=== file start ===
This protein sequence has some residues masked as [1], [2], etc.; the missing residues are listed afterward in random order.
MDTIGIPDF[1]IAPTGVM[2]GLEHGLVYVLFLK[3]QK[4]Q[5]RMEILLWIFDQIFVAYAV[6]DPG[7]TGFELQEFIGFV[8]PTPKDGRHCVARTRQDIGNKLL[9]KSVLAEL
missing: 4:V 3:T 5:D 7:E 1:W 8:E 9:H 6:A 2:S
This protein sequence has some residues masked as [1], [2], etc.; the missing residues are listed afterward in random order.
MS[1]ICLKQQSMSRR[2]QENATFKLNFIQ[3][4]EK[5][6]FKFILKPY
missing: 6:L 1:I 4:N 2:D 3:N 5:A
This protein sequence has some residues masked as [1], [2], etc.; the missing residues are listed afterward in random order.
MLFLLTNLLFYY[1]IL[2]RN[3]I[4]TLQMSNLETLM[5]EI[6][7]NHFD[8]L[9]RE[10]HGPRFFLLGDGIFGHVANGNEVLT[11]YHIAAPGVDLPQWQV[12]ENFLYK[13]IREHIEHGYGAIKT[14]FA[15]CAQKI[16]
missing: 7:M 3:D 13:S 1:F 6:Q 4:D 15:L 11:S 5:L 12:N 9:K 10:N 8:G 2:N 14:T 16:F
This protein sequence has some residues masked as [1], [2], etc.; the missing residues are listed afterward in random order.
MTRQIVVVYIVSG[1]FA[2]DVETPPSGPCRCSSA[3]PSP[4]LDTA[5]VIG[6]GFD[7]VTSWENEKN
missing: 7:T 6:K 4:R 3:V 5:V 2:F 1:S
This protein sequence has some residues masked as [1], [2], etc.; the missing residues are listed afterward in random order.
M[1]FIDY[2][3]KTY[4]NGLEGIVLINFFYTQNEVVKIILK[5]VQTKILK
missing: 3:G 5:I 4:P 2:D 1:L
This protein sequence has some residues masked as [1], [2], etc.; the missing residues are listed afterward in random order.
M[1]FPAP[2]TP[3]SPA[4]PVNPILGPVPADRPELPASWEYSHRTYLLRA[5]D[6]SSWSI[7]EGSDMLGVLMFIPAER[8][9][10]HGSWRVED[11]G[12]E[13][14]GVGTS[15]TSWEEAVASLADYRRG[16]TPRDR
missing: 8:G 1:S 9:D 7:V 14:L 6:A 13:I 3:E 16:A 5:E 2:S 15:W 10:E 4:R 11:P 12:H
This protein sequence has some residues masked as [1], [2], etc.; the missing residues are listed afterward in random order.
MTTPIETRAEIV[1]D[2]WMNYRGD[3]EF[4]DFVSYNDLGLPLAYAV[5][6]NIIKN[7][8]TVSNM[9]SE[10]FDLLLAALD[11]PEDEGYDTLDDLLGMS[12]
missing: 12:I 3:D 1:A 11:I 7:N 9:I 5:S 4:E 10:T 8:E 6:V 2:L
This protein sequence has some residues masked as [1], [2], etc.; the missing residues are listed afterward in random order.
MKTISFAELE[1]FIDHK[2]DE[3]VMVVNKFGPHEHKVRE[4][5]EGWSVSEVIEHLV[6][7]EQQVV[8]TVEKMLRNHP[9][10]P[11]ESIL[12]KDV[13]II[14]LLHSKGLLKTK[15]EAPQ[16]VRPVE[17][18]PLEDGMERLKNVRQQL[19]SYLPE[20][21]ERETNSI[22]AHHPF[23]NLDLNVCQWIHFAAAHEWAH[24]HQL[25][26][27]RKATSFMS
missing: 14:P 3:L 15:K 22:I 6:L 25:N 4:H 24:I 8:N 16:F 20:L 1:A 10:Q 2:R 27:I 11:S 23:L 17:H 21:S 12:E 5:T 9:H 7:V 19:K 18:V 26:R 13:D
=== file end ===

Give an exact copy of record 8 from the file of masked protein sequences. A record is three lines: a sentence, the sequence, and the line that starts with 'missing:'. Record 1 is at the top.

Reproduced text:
This protein sequence has some residues masked as [1], [2], etc.; the missing residues are listed afterward in random order.
MKTISFAELE[1]FIDHK[2]DE[3]VMVVNKFGPHEHKVRE[4][5]EGWSVSEVIEHLV[6][7]EQQVV[8]TVEKMLRNHP[9][10]P[11]ESIL[12]KDV[13]II[14]LLHSKGLLKTK[15]EAPQ[16]VRPVE[17][18]PLEDGMERLKNVRQQL[19]SYLPE[20][21]ERETNSI[22]AHHPF[23]NLDLNVCQWIHFAAAHEWAH[24]HQL[25][26][27]RKATSFMS
missing: 14:P 3:L 15:K 22:I 6:L 25:N 4:H 24:I 8:N 16:F 20:L 1:A 10:Q 2:R 27:I 11:S 23:L 17:H 21:S 12:E 5:T 9:H 7:V 19:K 18:V 26:R 13:D